Pothos, also known as Scindapsus aureus, has attractive, heart-shaped leaves and is a nearly indestructible houseplant that is perfect for beginners or forgetful gardeners. Despite the plant's toughness, occasional problems can arise that often manifest through yellowing of the leaves.
Too Much Light
Pothos' leaves will often turn yellow when the plant is exposed to too much light. Pothos requires low or moderate light and won't tolerate direct light, which will scorch the leaves. The plant should be moved farther away from a bright window, or a sheer curtain should be used to diffuse the light.
An infestation of spider mites, which are tiny insects that hide on the underside of the leaves, can give pothos' leaves a yellow, ragged appearance. Plants infested with spider mites are sprayed with a stream of lukewarm water to dislodge the pests. The plant is then sprayed with an insecticidal soap.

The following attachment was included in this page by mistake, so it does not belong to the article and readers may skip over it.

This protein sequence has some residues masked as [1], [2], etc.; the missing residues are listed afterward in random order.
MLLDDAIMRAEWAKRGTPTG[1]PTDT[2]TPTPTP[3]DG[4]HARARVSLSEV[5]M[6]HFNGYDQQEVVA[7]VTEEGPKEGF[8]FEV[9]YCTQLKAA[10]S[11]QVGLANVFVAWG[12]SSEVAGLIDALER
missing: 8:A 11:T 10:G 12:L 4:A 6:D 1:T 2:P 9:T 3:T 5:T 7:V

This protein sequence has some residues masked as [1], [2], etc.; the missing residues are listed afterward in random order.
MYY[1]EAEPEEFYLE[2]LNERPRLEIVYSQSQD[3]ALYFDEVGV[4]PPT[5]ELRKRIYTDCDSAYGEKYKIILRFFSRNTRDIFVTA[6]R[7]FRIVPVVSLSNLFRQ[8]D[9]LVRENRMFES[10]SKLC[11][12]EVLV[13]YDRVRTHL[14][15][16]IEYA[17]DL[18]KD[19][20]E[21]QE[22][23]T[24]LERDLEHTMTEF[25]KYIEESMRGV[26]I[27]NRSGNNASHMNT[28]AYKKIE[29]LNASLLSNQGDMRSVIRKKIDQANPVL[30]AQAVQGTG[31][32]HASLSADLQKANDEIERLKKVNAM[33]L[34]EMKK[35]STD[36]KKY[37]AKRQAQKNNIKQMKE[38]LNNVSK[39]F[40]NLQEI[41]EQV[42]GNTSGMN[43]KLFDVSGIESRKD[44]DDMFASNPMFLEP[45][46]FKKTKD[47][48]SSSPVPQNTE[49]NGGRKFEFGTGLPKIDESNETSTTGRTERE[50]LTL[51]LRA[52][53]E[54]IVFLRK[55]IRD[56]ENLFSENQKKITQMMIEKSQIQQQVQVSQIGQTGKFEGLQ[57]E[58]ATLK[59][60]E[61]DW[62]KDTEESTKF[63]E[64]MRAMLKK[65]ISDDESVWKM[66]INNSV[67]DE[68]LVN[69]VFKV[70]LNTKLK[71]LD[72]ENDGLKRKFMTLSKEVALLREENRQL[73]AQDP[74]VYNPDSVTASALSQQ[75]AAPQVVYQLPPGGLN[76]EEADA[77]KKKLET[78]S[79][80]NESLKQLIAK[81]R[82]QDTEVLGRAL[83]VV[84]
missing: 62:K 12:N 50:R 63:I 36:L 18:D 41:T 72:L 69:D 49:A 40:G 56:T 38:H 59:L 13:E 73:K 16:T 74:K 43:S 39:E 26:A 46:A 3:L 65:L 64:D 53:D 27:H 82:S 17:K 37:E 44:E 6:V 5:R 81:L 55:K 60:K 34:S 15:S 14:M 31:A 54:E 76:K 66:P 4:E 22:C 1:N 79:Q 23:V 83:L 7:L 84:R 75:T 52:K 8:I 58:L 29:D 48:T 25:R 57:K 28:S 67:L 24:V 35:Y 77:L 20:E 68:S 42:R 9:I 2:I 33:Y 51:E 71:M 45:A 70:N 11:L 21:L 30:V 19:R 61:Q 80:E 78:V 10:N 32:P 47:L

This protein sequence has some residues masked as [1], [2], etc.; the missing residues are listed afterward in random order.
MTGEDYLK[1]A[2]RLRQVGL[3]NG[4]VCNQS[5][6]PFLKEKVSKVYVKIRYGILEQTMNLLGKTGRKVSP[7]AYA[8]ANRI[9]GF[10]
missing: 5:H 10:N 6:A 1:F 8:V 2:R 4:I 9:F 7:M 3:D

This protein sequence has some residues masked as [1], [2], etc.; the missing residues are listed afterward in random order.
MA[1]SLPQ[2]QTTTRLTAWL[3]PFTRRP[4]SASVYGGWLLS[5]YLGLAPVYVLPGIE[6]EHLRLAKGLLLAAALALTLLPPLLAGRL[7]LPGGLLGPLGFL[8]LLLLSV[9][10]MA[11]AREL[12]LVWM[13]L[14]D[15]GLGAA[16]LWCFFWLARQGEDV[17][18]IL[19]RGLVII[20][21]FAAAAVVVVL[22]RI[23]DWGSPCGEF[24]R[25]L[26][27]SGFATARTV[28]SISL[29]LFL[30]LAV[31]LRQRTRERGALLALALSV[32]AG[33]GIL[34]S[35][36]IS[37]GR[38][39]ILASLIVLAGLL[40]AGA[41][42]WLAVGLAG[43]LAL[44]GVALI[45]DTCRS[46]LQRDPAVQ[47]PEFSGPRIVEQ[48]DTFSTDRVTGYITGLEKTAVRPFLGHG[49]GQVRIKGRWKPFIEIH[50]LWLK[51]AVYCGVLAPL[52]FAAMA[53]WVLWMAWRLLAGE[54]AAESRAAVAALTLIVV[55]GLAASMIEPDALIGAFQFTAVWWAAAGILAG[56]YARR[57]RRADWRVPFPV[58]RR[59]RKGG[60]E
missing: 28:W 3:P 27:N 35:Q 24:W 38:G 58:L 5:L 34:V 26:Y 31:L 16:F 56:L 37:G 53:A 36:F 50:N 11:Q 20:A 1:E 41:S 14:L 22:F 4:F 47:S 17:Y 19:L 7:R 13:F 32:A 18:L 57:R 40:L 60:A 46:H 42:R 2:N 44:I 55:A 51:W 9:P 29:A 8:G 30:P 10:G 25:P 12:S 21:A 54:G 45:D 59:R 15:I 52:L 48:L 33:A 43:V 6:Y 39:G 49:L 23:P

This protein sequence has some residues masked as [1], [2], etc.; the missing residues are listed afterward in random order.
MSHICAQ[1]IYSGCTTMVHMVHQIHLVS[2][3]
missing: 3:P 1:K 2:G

Too much or too little fertilizer can cause pothos' leaves to turn yellow. Pothos, a slow-growing, non-blooming plant, isn't a heavy feeder. A monthly application of a water-soluble fertilizer for indoor plants is adequate.
M.H. Dyer began her writing career as a staff writer at a community newspaper and is now a full-time commercial writer. She writes about a variety of topics, with a focus on sustainable, pesticide- and herbicide-free gardening. She is an Oregon State University Master Gardener and Master Naturalist and holds a Master of Fine Arts in creative nonfiction writing.